9. Rice scientists make breakthrough in single-molecule sensing
10. Blue-eyed humans have a single, common ancestor
11. Ebola virus disarmed by excising a single gene
Post Your Comments:
*Name:
*Comment:
*Email:
(Date:5/16/2017)... , May 16, 2017   Bridge Patient ... organizations, and MD EMR Systems , an ... partner for GE, have established a partnership to ... product and the GE Centricity™ products, including Centricity ... These new integrations will allow ...
(Date:4/24/2017)... 2017 Janice Kephart , former ... Strategy Partners, LLP (IdSP) , today issues the ... Trump,s March 6, 2017 Executive Order: Protecting ... can be instilled with greater confidence, enabling the ... refugee applications are suspended by until at least ...
(Date:4/18/2017)... 2017  Socionext Inc., a global expert in SoC-based imaging and ... the M820, which features the company,s hybrid codec technology. A demonstration ... Probe, Inc., will be showcased during the upcoming Medtec Japan at ... the Las Vegas Convention Center April 24-27. ... Click here for an ...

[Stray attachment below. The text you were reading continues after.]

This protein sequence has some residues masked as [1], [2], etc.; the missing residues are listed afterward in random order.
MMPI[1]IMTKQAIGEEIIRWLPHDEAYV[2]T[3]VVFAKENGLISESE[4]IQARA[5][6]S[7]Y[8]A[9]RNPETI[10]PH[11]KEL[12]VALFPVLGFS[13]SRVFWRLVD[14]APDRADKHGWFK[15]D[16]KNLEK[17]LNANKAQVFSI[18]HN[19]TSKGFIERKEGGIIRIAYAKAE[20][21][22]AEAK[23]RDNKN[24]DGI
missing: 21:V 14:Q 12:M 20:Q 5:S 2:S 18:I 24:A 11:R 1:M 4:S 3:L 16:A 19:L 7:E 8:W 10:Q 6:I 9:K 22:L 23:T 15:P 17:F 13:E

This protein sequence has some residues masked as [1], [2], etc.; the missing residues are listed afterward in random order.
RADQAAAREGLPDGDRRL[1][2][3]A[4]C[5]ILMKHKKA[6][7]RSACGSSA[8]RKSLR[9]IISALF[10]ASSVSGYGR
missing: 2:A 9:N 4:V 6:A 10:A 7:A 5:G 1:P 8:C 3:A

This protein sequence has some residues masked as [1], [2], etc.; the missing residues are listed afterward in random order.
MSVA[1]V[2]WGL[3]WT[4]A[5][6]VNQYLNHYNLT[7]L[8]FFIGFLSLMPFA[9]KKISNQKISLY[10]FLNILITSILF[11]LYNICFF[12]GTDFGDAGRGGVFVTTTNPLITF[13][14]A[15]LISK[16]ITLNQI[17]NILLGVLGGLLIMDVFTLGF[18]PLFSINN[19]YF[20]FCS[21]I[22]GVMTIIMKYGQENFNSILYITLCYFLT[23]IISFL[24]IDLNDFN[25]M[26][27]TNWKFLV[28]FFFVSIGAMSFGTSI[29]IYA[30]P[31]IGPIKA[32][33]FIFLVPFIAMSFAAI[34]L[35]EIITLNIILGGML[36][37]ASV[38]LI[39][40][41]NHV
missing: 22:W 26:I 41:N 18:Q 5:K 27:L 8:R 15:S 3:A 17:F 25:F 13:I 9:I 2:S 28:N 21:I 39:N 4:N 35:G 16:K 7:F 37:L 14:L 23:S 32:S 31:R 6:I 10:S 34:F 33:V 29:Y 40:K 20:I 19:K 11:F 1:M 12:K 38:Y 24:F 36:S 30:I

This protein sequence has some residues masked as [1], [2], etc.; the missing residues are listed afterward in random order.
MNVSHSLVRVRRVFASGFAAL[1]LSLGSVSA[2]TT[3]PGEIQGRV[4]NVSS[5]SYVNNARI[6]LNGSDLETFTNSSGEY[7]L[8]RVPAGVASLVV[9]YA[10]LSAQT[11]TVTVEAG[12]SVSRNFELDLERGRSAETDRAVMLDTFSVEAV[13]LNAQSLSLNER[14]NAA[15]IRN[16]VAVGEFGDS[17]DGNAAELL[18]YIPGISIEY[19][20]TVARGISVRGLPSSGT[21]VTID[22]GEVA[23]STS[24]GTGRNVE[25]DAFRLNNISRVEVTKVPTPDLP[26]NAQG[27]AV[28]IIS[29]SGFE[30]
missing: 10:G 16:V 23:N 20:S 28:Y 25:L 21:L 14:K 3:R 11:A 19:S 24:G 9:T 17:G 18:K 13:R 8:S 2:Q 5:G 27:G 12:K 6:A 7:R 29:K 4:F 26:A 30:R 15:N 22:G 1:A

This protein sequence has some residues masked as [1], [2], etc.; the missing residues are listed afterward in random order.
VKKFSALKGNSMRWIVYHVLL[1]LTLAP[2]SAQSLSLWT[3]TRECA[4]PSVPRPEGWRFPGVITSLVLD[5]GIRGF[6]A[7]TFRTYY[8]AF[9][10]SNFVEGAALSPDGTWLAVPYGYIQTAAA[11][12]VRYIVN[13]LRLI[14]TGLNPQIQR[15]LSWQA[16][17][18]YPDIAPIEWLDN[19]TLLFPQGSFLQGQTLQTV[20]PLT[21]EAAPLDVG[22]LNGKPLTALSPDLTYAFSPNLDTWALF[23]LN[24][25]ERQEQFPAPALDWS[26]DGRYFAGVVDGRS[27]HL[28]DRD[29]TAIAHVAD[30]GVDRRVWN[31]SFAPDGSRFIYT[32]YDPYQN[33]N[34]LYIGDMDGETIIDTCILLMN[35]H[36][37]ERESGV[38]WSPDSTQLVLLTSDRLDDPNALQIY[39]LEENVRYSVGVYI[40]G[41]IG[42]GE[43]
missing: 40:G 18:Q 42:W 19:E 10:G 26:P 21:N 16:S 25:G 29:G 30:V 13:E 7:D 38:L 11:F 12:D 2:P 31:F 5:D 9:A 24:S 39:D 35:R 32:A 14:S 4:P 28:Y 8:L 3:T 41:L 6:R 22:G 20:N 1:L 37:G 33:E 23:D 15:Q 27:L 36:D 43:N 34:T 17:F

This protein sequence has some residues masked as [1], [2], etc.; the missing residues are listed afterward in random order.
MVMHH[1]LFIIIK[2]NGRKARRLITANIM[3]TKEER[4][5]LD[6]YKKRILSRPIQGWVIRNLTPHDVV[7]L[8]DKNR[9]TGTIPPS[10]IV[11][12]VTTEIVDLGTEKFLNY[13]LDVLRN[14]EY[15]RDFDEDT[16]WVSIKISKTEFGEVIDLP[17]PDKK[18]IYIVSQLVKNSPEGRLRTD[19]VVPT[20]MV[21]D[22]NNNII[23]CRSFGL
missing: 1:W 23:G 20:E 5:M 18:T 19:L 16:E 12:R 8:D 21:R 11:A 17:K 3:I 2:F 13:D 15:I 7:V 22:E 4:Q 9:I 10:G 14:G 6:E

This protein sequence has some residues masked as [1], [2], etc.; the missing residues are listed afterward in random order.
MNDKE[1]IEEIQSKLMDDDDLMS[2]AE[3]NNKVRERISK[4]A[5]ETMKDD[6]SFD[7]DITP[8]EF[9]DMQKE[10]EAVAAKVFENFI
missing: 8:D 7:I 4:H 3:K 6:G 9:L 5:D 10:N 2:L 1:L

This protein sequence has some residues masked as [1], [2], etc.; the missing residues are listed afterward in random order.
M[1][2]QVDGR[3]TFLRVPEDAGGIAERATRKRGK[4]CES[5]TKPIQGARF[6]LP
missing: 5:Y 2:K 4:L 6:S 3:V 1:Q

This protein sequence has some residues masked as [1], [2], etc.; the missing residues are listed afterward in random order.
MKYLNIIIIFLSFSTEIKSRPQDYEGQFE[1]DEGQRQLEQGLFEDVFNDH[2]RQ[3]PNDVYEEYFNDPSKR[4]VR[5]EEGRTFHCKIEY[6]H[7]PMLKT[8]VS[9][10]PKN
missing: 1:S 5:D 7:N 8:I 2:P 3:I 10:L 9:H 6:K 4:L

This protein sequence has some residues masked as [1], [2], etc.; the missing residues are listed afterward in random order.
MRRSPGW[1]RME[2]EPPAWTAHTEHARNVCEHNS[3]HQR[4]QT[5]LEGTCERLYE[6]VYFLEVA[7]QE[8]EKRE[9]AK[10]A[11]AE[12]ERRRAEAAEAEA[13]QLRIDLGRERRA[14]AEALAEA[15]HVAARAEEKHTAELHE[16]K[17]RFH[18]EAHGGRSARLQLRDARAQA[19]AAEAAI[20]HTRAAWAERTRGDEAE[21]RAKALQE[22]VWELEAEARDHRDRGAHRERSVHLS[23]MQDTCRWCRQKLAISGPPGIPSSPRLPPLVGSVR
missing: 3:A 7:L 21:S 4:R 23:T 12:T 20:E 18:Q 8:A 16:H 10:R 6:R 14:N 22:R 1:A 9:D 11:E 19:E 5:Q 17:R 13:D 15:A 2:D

Breaking Biology News(10 mins):
(Date:10/12/2017)... ... October 12, 2017 , ... ... first-ever genomics analysis platform specifically designed for life science researchers to analyze ... pioneering researcher Rosalind Franklin, who made a major contribution to the discovery ...
(Date:10/11/2017)... ... October 11, 2017 , ... The ... context, enabling overexpression experiments and avoiding the use of exogenous expression plasmids. The ... transformative for performing systematic gain-of-function studies. , This complement to loss-of-function studies, ...
(Date:10/11/2017)... Alto, CA, USA (PRWEB) , ... October 11, 2017 , ... ... set to take place on 7th and 8th June 2018 in San Francisco, CA. ... policy influencers as well as several distinguished CEOs, board directors and government officials from ...
(Date:10/11/2017)... , Oct. 11, 2017  VMS BioMarketing, a leading provider ... nationwide oncology Clinical Nurse Educator (CNE) network, which will launch ... for communication among health care professionals to enhance the patient ... office staff, and other health care professionals to help women ... cancer. ...
Breaking Biology Technology: